Fiscal Frustration Forces Rebalancing of Investments
Life + Money

Fiscal Frustration Forces Rebalancing of Investments


A torrential downpour replete with giant lightening bolts greeted investment advisors last week as they streamed into Morningstar’s annual investment conference in Chicago. And an apt welcome it was, given the fairly apocalyptic warnings they would soon hear from investment gurus about the long-term risks of U.S. fiscal deficits. “A burst of inflation is highly likely in the next decade” due to a “3-D hurricane of deficits, debt and demographics,” warned veteran financial analyst Rob Arnott. “Now is the time for hunkering down” and “buying inflation protection while it’s still cheap.”

Such dark thoughts ran like a river through the conference. And many of the featured speakers and hallway discussions were about finding ways to keep portfolios afloat in spite of slower growth in the short term and a looming inflation threat longer term. Rudolph-Riad Younes, who heads international equities at Artio Global Investors, suggests putting a part of most portfolios into commodities, particularly gold, and for the really rich, farmland. “If inflation returns, paper currencies will lose hands down compared to gold or farmland,” says Younes. That’s particularly striking, since gold just reached an all-time high, at least in nominal terms, of $1,260 an ounce.

For the short term, most speakers were relatively upbeat on stocks, predicting an upward if volatile ride over the next year or so. “We’re good for the next 18 months,” Bob Reynolds, president and CEO of Putnam investment, told me. “Corporations are in great shape. They have good balance sheets, low debt and good earnings.” Indeed, he thinks stocks may “take off” now that much of the uncertainty over financial reform has been removed. But longer term, he worries about slower growth, and a surge of inflation. Says Reynolds: “If we continue down the current path, we are going to be fighting inflation.”

Red Bull Economics
Inflation may be hard to see coming at this point, especially when a slow economy has left corporations with little pricing power, and labor with no leverage to raise wages. “At best we are looking at middling growth,” said Steve Romick, a long-time value investor and partner with First Pacific Advisors, who refers to the recent spate of fiscal and monetary stimulus as “Red Bull economics.” Says Romick: “The economy is really jacked up, and when the stimulus wears off, the economy can come down very hard.”

But while a hot debate still rages over whether the economy will dip into another recession or just slow down, there was broad consensus at the conference on one point: The biggest long-term risk to the U.S. economy is its massive government debt burden and Washington is ill equipped to deal with it. The U.S. is betting that “small tax increases, spending cuts and economic growth” will solve the problem, said Younes. But given the political climate in Washington, he gives that strategy only a “25 percent chance of success.” More likely, he sees the U.S. debasing its currency to reduce its debt burden, which means inflation down the road.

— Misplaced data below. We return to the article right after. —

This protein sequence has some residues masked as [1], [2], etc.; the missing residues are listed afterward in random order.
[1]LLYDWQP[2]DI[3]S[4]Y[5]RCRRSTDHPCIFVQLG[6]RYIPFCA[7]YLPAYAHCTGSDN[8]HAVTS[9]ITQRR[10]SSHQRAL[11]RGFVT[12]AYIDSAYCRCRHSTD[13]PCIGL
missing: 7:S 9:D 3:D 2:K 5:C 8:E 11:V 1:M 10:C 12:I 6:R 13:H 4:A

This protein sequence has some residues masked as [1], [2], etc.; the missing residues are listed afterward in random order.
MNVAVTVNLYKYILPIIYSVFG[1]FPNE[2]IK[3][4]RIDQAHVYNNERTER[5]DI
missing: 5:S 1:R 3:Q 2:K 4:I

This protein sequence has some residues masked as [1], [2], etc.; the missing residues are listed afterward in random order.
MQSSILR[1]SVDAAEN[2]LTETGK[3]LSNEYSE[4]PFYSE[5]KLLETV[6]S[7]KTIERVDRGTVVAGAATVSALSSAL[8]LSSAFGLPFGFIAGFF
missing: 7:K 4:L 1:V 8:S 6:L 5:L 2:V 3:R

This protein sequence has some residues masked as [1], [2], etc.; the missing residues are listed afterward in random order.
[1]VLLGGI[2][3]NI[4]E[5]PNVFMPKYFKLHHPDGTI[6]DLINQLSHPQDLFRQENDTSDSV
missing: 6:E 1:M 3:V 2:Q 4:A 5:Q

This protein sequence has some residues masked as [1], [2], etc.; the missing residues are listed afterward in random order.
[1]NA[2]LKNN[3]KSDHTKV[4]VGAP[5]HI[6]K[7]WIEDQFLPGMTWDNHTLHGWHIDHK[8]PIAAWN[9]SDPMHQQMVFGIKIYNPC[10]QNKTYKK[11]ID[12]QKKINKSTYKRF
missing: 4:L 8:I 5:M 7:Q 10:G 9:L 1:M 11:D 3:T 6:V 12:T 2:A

“In the 1990s, we had the dot-com bubble,” says Younes.
“Now we have a dot-gov bubble.”

Gold, Farmland and Other Inflation Hedges

Many analysts are arguing that gold and gold mining stocks still have a way to go because demand continues to outstrip limited supply. Besides strong demand for gold for jewelry from increasingly affluent emerging countries like China and India, there is growing demand for gold from central banks as an alternative reserve currency and from investors as a hedge against the loss of global purchasing power as the dollar and Euro weaken. Joe Wickwire, who manages the Fidelity Select Gold Portfolio, says gold is only in the “middle innings of a secular bull market.”

In addition to commodities, Arnott suggests hedging against inflation by buying Treasury Protected Securities (TIPs) and Real Estate Investment Trusts (REITs). He sees a 12- to 24-month window when such inflation hedges can be bought at bargain prices. “Buying inflation protection is cheapest when people are not worried about inflation,” says Arnott.

And what about stocks, which have historically been considered a hedge against inflation? Among the stock pickers, most of the focus was on international markets where growth is still strong, particularly emerging markets, like China and India, where governments are running surpluses and domestic demand is rising, and resource-based economies like Australia, Canada and even Russia. Several speakers also said they were finding opportunities among financial institutions in northern Europe, whose stocks had been unfairly punished by Greek debt crisis. As for the U.S., one of the most enthusiastic speakers was Hersh Cohen, chief investment officer at ClearBridge Advisors, who said he was finding bargains among big cash-rich companies with high dividends. That way even if earning growth weakens, you at least get the dividends.

Will Washington step up?
The bottom line for these investment gurus: U.S. stocks and bonds alone won’t be enough to save retirement plans if inflation roars back. U.S. investors need to be diversified with foreign equities, commodities, TIPS and other investments that are not particularly correlated with U.S. stocks or bonds. Of course, these gurus could be wrong, and Washington could skillfully maneuver to spur domestic growth, cut the deficit and avoid inflation. But most weren’t betting on it. And you may not want to either.